ALEXANDRIA, VA — Why do the magazines in the checkout aisle all set their titles in yellow type? Why have Apple computers gone from beige to white? And why do so many restaurants use red? The answer lies in color theory, the science of how colors interact with one another and with the eye. The art direction of many small businesses still comes down to the artistic sensibilities of the designer, but solid principles of how colors work together undergird those sensibilities. Here we’ll look at how businesses apply color theory in marketing, examine some of the science behind the art, and discover how you can better apply these principles to the visual side of your business.
Monochrome can be rather dull. Contrasting colors are guaranteed to catch the eye, and designers always keep this in mind to ensure effective design in labeling and print media. Of course, when it comes to maximum contrast, there’s no substitute for black and white, which is why you’ll often spot white type on a black background. Complementary colors of different values, such as midnight blue and bright orange, also have high levels of contrast. Even the same color with a wide enough value gap can be powerful, such as neon green against dark green. In print, the pure yellow of CMYK (cyan magenta yellow black) ink is not only eye catching but also reliantly readable.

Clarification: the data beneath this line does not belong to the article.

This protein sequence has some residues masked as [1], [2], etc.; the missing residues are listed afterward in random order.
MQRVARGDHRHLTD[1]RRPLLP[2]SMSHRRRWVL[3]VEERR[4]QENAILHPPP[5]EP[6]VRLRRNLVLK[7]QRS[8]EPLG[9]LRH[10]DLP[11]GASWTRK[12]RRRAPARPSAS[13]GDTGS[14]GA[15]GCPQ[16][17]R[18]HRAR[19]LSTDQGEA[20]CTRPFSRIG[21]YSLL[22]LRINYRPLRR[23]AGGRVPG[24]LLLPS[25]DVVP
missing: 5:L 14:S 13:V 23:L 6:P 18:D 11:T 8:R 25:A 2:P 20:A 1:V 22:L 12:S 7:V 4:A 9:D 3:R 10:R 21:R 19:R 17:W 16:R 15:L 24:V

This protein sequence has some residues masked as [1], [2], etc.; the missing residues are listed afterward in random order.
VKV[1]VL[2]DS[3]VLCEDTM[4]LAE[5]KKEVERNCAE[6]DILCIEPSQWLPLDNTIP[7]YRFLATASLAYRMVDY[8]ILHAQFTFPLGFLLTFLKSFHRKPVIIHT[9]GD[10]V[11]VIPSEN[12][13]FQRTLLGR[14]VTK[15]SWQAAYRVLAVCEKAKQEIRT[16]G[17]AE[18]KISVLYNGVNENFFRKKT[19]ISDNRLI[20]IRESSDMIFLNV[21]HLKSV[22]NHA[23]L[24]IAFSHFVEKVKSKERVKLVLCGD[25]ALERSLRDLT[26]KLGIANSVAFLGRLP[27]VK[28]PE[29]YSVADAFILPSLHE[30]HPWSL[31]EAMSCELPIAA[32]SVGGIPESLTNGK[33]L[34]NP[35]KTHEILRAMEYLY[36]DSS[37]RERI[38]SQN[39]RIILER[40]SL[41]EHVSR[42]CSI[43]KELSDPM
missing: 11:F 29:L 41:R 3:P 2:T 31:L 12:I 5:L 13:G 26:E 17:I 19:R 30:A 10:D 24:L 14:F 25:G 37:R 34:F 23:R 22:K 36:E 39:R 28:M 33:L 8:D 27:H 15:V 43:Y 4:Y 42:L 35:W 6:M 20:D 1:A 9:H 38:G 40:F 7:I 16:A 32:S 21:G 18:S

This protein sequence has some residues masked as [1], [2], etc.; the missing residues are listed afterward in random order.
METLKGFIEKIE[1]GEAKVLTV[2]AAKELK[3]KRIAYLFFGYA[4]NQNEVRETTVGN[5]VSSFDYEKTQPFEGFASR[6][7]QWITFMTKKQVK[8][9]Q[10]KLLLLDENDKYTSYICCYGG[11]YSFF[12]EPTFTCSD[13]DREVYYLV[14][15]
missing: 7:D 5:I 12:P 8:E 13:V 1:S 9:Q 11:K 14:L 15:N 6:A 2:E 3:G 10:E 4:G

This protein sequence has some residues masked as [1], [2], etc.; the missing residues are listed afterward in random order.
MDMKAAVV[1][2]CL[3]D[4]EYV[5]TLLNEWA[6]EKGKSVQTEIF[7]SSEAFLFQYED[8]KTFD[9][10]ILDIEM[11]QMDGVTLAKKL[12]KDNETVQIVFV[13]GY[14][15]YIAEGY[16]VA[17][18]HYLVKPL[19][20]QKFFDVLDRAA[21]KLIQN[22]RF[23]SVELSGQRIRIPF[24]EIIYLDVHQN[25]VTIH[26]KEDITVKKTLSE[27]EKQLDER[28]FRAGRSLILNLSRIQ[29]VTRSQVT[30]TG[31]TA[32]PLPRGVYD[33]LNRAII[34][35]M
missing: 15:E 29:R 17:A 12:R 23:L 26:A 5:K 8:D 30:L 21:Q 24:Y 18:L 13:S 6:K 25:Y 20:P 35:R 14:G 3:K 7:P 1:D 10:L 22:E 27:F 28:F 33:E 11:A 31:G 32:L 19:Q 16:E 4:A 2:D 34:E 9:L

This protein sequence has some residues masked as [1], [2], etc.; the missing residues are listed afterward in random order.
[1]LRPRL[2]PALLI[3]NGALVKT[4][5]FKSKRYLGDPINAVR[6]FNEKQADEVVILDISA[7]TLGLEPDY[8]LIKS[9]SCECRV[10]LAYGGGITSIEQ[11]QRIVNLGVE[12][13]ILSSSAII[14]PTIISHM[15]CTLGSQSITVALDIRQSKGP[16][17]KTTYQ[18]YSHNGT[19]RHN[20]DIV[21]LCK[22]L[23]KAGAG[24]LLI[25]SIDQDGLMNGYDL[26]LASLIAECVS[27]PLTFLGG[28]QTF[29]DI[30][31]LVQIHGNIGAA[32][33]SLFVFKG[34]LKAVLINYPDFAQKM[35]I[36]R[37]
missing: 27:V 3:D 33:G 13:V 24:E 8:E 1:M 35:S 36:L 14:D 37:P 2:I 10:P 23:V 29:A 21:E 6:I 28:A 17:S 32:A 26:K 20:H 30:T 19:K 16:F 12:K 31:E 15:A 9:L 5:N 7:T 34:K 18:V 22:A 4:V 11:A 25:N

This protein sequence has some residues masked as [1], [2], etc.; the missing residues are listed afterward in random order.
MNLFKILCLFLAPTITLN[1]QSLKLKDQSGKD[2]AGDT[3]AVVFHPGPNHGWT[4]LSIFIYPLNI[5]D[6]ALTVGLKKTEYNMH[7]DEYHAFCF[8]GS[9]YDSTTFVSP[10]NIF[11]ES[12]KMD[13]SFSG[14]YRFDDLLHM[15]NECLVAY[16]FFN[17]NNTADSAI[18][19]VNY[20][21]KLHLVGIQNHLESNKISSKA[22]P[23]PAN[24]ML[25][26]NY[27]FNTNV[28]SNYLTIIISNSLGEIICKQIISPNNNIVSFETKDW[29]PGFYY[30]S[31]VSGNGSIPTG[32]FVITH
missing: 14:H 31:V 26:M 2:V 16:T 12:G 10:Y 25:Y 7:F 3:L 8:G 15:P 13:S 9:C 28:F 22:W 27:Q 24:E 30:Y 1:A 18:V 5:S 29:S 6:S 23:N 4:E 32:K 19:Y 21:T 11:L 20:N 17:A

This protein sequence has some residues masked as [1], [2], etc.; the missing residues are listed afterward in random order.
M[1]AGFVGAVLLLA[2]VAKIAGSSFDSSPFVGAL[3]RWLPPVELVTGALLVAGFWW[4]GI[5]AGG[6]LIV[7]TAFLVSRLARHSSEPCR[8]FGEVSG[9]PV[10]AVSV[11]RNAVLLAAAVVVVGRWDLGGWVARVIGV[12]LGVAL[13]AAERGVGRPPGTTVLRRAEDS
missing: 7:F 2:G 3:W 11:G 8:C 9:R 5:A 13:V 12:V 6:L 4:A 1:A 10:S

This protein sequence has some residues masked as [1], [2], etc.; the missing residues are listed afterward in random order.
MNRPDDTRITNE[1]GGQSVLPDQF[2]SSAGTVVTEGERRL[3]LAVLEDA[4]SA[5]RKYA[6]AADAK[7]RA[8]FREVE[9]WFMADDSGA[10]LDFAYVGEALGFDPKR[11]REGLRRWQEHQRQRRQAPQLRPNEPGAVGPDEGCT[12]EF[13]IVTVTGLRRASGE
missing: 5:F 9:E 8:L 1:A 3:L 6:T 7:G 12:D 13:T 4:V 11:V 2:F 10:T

Warm and Cool Colors
We can divide colors into warm, cool, and neutral tones. The neutrals, of course, are black, white, and the shades of gray in between. Warm colors such as red, orange, yellow, and brown are named as such because they elicit feelings of warmth in people—think not only of fire and earth but also of the rich golden browns of baked goods. Restaurants and food products alike rely heavily on warm colors in their design and marketing materials to evoke comfort and hunger. A glance at your city’s main drag of fast-food restaurants will also reveal a series of reds, oranges, and yellows in the signage and décor. Cool colors, on the other hand, are the blues, greens, and purples that suggest the sky, water, and plant life. These colors elicit calm and comfort.
One way that businesses apply color theory in marketing is by staking a claim to a color or color scheme to create brand loyalty. This is never more evident than in college and professional sports, where a team’s recognizable colors can become a nickname for the team, such as the Silver and Black of the NFL’s Raiders or the Crimson and Cream Machine of Indiana University. In the grocery store’s soda aisle, you know well that red means Coca-Cola; the recipe has infamously changed through the years, but they company will never relinquish its claim to red. Apple distinguished itself from its PC counterparts by abandoning standard-issue beige plastic for white and metallics, not only in hardware but also in its advertising.